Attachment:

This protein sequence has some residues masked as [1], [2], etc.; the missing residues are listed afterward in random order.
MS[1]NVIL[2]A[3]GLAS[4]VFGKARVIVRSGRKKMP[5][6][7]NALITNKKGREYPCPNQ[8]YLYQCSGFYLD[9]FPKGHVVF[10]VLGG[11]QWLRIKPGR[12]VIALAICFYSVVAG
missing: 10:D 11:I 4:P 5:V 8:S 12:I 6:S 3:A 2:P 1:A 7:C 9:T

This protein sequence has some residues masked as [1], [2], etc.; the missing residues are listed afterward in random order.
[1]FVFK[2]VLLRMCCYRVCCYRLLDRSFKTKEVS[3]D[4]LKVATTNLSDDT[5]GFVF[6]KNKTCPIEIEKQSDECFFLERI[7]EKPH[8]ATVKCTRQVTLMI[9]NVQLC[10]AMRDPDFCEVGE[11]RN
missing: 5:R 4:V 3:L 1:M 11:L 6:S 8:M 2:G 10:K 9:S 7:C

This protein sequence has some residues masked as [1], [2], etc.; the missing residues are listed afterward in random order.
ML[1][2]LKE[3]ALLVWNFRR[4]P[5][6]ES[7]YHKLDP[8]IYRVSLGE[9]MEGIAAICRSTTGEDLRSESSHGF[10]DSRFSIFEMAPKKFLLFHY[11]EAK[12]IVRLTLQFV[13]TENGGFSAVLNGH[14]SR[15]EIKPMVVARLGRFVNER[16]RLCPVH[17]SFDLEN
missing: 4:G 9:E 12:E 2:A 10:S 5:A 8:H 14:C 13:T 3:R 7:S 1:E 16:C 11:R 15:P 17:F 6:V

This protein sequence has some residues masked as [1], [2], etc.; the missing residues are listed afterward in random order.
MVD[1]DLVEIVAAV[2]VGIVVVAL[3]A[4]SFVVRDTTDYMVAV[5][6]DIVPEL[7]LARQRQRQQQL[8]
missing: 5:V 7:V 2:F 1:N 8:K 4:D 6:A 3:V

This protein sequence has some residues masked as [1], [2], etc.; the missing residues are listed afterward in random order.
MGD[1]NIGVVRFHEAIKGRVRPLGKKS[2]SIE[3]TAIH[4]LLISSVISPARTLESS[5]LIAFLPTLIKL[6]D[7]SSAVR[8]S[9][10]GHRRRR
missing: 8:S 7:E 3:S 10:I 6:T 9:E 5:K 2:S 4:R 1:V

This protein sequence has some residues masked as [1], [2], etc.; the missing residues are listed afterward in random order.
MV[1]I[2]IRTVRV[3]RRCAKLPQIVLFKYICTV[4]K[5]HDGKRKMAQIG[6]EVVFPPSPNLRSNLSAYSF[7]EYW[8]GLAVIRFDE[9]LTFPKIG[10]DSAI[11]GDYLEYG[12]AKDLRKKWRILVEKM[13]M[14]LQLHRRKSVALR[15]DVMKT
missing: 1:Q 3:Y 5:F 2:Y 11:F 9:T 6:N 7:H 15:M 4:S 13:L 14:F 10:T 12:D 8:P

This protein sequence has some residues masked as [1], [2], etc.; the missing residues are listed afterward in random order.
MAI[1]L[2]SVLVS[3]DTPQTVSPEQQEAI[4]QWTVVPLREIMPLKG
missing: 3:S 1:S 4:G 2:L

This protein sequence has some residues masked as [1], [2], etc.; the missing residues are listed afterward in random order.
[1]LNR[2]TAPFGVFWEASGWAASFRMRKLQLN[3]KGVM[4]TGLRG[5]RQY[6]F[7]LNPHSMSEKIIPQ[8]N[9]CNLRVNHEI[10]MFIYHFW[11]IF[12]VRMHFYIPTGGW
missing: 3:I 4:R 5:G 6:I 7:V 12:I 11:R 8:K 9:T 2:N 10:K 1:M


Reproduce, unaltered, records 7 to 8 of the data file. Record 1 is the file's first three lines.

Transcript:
This protein sequence has some residues masked as [1], [2], etc.; the missing residues are listed afterward in random order.
MAI[1]L[2]SVLVS[3]DTPQTVSPEQQEAI[4]QWTVVPLREIMPLKG
missing: 3:S 1:S 4:G 2:L

This protein sequence has some residues masked as [1], [2], etc.; the missing residues are listed afterward in random order.
[1]LNR[2]TAPFGVFWEASGWAASFRMRKLQLN[3]KGVM[4]TGLRG[5]RQY[6]F[7]LNPHSMSEKIIPQ[8]N[9]CNLRVNHEI[10]MFIYHFW[11]IF[12]VRMHFYIPTGGW
missing: 3:I 4:R 5:G 6:I 7:V 12:I 11:R 8:K 9:T 2:N 10:K 1:M